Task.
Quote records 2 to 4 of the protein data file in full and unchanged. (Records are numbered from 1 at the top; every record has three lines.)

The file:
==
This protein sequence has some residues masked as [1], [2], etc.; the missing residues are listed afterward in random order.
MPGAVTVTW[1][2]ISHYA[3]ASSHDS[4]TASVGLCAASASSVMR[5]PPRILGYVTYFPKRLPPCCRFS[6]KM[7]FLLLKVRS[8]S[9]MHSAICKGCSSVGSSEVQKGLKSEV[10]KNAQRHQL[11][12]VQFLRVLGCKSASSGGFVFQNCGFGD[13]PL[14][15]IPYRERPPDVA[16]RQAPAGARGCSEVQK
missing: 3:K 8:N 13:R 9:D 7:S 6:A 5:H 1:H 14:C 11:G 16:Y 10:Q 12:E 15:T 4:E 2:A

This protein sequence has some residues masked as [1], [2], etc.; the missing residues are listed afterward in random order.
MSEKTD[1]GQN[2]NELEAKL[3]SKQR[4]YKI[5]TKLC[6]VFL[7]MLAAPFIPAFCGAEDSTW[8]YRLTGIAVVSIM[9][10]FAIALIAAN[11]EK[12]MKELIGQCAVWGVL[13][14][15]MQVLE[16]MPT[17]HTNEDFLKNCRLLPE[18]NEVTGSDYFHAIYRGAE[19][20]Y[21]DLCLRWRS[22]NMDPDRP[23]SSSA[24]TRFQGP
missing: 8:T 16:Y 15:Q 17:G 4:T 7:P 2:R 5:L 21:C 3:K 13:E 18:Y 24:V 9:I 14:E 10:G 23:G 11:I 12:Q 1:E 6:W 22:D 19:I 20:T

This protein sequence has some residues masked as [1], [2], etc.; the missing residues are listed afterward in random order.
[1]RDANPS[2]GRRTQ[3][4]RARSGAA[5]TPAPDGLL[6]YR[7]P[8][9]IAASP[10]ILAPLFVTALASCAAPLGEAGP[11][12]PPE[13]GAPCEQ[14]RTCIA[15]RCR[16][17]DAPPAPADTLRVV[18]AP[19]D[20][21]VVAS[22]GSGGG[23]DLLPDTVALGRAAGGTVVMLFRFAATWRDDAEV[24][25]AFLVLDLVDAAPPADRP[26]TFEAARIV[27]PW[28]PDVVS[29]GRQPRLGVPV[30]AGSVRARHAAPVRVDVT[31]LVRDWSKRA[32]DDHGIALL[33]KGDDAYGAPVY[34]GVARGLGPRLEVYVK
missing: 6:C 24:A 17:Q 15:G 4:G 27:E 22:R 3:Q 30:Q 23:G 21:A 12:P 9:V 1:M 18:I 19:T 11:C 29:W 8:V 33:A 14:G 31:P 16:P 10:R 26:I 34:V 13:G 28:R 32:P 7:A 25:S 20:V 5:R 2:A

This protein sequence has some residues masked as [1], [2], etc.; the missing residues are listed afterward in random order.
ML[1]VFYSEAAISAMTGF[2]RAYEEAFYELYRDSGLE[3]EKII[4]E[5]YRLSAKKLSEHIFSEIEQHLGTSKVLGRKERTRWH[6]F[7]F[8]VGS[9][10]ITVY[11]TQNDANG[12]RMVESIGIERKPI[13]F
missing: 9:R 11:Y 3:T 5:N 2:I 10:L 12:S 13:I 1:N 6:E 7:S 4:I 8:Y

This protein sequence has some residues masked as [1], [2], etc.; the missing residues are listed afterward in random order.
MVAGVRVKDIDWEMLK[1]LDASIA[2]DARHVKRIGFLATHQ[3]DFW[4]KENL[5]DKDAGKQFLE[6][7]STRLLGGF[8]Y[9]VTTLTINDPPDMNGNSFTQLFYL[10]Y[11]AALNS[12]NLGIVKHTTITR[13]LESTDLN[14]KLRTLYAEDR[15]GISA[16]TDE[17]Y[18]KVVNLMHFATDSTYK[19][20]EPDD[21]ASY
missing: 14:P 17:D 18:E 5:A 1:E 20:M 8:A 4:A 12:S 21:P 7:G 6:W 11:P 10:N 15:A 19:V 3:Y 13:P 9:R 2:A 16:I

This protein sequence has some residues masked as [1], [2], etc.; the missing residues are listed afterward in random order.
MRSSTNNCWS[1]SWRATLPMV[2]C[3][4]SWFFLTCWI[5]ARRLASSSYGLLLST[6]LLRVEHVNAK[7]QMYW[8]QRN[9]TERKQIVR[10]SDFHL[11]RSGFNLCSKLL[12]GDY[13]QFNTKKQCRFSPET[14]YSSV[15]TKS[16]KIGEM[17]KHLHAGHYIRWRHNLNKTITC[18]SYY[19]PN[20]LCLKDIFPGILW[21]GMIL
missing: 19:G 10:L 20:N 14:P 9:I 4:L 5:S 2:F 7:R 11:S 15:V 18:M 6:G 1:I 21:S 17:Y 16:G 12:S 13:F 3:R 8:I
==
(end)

This protein sequence has some residues masked as [1], [2], etc.; the missing residues are listed afterward in random order.
MSEKTD[1]GQN[2]NELEAKL[3]SKQR[4]YKI[5]TKLC[6]VFL[7]MLAAPFIPAFCGAEDSTW[8]YRLTGIAVVSIM[9][10]FAIALIAAN[11]EK[12]MKELIGQCAVWGVL[13][14][15]MQVLE[16]MPT[17]HTNEDFLKNCRLLPE[18]NEVTGSDYFHAIYRGAE[19][20]Y[21]DLCLRWRS[22]NMDPDRP[23]SSSA[24]TRFQGP
missing: 8:T 16:Y 15:Q 17:G 4:T 7:P 2:R 5:L 21:C 3:K 13:E 18:Y 24:V 9:I 14:E 10:G 23:G 11:I 12:Q 1:E 6:W 22:D 19:I 20:T

This protein sequence has some residues masked as [1], [2], etc.; the missing residues are listed afterward in random order.
[1]RDANPS[2]GRRTQ[3][4]RARSGAA[5]TPAPDGLL[6]YR[7]P[8][9]IAASP[10]ILAPLFVTALASCAAPLGEAGP[11][12]PPE[13]GAPCEQ[14]RTCIA[15]RCR[16][17]DAPPAPADTLRVV[18]AP[19]D[20][21]VVAS[22]GSGGG[23]DLLPDTVALGRAAGGTVVMLFRFAATWRDDAEV[24][25]AFLVLDLVDAAPPADRP[26]TFEAARIV[27]PW[28]PDVVS[29]GRQPRLGVPV[30]AGSVRARHAAPVRVDVT[31]LVRDWSKRA[32]DDHGIALL[33]KGDDAYGAPVY[34]GVARGLGPRLEVYVK
missing: 6:C 24:A 17:Q 15:G 4:G 27:E 22:R 3:Q 30:Q 23:G 21:A 12:P 9:V 1:M 18:I 19:T 11:C 29:W 8:V 33:A 14:G 31:P 16:P 10:R 26:I 34:V 13:G 28:R 32:P 7:A 25:S 20:V 5:R 2:A

This protein sequence has some residues masked as [1], [2], etc.; the missing residues are listed afterward in random order.
ML[1]VFYSEAAISAMTGF[2]RAYEEAFYELYRDSGLE[3]EKII[4]E[5]YRLSAKKLSEHIFSEIEQHLGTSKVLGRKERTRWH[6]F[7]F[8]VGS[9][10]ITVY[11]TQNDANG[12]RMVESIGIERKPI[13]F
missing: 9:R 11:Y 3:T 5:N 2:I 10:L 12:S 13:I 1:N 6:E 7:S 4:I 8:Y